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Events Calendar

Film Screenings Past Events

 

Thursday, February 4, 2016
7:00 PM

Big Trouble in Little Tokyo presents The Fast and the Furious: Tokyo Drift (2006)

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Join us for a 10th anniversary screening of the third film in the blockbuster Fast and Furious franchise. A bit of an outlier in the Fast and Furious series, Tokyo Drift follows a different set of characters from the previous films.

High school student Sean Boswell, who has a penchant for street racing, is sent to live with his father in Tokyo. He quickly gets involved with a local gang of racers, who practice a unique style of “drift racing.” To fit in and prove himself, Sean must master the new style and defeat the leader of the gang.

Panel discussion to follow with director Justin Lin and actors Sung Kang and Leonardo Nam.

Pre-sale: $10 JANM and Visual Communications members, $12 general.
At the door (if available): $12 JANM and VC members, $15 general.

Big Trouble in Little Tokyo is a film series presented by JANM in partnership with Angry Asian Man, First Pond Entertainment, and Visual Communications.

Sunday, October 25, 2015
4:00 PM

Film Screening, Panel Discussion, and Reception—Off the Menu: Asian America

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Off the Menu: Asian America, a new documentary by award-winning filmmaker Grace Lee, takes viewers on a road trip across the United States in an exploration of how family, history, faith, and geography shape people’s relationships to food and their communities. Lee travels from Houston, Texas, to Oak Creek, Wisconsin, to Oahu, Hawaii, seeking stories that reflect an evolving Asian Pacific America and the role food plays in peoples’ lives.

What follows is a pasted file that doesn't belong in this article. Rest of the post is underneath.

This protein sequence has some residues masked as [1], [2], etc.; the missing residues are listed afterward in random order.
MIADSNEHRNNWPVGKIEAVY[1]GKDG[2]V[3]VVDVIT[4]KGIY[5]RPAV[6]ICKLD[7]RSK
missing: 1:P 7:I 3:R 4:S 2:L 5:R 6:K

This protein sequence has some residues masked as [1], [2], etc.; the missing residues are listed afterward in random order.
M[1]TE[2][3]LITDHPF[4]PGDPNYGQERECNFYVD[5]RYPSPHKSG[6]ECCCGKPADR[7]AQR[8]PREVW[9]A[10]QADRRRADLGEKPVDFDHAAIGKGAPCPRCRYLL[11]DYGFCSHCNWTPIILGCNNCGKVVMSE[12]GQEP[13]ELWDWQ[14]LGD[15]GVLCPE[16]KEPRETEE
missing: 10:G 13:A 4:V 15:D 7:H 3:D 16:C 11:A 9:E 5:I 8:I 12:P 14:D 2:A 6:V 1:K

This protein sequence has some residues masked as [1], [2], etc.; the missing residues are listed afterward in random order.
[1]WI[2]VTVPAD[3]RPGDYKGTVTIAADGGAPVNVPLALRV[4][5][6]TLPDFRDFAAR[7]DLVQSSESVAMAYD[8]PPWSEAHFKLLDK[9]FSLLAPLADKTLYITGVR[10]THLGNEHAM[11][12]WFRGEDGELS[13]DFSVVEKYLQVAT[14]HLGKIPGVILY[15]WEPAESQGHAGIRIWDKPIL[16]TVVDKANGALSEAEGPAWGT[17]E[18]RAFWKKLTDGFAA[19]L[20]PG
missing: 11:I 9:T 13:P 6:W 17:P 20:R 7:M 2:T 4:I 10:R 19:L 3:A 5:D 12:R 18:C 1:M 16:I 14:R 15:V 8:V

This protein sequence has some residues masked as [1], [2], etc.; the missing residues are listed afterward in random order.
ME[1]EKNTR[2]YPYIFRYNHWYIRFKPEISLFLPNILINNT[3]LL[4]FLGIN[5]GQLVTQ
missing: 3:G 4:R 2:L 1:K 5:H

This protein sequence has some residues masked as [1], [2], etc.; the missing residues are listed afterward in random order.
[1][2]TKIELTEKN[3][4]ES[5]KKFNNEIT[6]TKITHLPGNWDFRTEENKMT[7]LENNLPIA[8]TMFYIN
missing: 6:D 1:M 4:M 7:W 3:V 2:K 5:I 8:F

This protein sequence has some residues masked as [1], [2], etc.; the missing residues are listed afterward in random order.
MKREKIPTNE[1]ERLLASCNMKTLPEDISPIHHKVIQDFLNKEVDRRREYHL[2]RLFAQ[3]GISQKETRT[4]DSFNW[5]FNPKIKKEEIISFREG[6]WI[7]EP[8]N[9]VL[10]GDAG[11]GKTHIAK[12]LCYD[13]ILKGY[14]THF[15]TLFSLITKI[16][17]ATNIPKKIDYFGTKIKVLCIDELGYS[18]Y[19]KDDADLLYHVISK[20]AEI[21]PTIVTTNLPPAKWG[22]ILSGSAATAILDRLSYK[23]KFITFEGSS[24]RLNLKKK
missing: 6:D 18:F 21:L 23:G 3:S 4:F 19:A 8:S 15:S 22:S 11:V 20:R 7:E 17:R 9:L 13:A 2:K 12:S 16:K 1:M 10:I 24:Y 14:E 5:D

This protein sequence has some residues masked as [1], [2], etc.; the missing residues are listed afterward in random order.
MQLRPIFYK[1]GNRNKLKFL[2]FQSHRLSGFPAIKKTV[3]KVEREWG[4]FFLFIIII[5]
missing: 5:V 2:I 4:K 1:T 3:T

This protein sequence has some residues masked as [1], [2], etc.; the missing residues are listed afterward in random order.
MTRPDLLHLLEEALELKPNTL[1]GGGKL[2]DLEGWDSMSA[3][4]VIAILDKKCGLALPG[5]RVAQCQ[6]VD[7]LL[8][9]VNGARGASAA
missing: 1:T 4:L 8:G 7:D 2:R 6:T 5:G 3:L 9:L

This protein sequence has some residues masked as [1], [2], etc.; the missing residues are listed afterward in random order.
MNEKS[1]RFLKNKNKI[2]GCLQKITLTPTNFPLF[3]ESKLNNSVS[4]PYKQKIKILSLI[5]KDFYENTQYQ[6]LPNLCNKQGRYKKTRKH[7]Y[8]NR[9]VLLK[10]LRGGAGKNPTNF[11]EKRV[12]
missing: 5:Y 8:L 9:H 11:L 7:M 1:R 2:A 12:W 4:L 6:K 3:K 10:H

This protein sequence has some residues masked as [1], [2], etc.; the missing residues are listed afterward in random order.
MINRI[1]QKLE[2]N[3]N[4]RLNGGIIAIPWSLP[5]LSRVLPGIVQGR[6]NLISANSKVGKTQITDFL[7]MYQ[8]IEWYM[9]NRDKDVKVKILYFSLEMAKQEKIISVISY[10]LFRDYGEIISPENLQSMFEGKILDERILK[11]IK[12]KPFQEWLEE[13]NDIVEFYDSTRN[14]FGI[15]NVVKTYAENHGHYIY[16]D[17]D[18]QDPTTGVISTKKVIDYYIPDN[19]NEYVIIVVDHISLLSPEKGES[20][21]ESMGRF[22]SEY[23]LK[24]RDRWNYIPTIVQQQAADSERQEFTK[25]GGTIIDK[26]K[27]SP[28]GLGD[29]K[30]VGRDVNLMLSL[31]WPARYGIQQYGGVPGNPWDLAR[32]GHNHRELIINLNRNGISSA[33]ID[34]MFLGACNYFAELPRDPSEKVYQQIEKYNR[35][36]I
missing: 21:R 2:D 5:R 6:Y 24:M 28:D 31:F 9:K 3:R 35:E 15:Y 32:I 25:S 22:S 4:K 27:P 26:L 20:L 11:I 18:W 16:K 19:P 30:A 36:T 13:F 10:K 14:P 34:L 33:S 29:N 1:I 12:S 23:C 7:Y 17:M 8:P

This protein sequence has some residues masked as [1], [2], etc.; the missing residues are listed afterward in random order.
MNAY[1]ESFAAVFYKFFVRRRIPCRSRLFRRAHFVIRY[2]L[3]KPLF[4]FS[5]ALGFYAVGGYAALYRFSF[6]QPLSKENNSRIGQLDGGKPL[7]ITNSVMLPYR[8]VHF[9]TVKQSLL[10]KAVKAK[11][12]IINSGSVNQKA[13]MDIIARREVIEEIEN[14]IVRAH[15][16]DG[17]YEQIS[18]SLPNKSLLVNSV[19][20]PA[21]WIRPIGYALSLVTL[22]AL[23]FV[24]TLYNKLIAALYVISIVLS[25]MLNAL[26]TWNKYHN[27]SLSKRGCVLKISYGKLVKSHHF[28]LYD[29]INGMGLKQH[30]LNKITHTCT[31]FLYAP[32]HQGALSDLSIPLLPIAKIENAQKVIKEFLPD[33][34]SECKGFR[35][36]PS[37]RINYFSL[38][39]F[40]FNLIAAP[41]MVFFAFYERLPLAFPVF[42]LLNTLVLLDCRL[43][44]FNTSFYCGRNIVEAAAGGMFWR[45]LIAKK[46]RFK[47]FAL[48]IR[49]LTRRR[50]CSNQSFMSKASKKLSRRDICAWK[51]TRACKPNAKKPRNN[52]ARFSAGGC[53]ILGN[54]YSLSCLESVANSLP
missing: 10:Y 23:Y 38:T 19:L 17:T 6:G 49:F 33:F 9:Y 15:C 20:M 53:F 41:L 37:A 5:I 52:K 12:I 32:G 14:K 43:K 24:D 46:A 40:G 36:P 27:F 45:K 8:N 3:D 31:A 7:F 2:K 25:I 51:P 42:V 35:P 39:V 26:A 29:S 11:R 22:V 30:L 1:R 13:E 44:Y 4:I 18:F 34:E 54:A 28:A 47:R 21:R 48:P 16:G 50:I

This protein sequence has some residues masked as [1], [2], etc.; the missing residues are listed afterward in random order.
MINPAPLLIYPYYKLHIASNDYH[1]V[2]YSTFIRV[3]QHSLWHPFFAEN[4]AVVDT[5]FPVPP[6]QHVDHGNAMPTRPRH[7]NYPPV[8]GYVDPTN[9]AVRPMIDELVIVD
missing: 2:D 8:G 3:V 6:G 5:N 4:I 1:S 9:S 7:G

“We wanted to find unexpected stories that embodied the Asian American experience,” says Lee. “Asian America is already such a vast, complex, and contested idea. Focusing on food was a way to explore the deeper connections of culture and family, and the ideas of authenticity and adaptation that link us all.”

Screening will be followed by a panel discussion with Lee and local chefs and food writers, moderated by sociologist Oliver Wang. Reception to follow, featuring dishes inspired by the film.

Tickets are available at vconline.org.

Presented in partnership with Visual Communications.

Wednesday, September 9, 2015
7:00 PM

Big Trouble in Little Tokyo presents The Motel

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An underappreciated gem that premiered to strong reviews at the Sundance Film Festival, The Motel is the heartwarming story of an Asian American boy coming of age.

Thirteen-year-old Ernest Chin lives and works at an hourly-rate suburban motel. Alienated from his family, Ernest befriends Sam Kim, a troubled yet charismatic Korean man who checks in to the motel and teaches the fatherless boy the rites of manhood. This film is unrated.

This special 10th Anniversary screening will be followed by a panel discussion with Michael Kang (director/writer), Sung Kang (actor), Samantha Futerman (actor), Miguel Arteta (producer), and Gina Kwon (producer). There will be a cash bar reception at Far Bar after the program.

Pre-sale: $8 JANM and Visual Communications members, $10 general.
At the door (if available): $12 JANM and VC members, $15 general.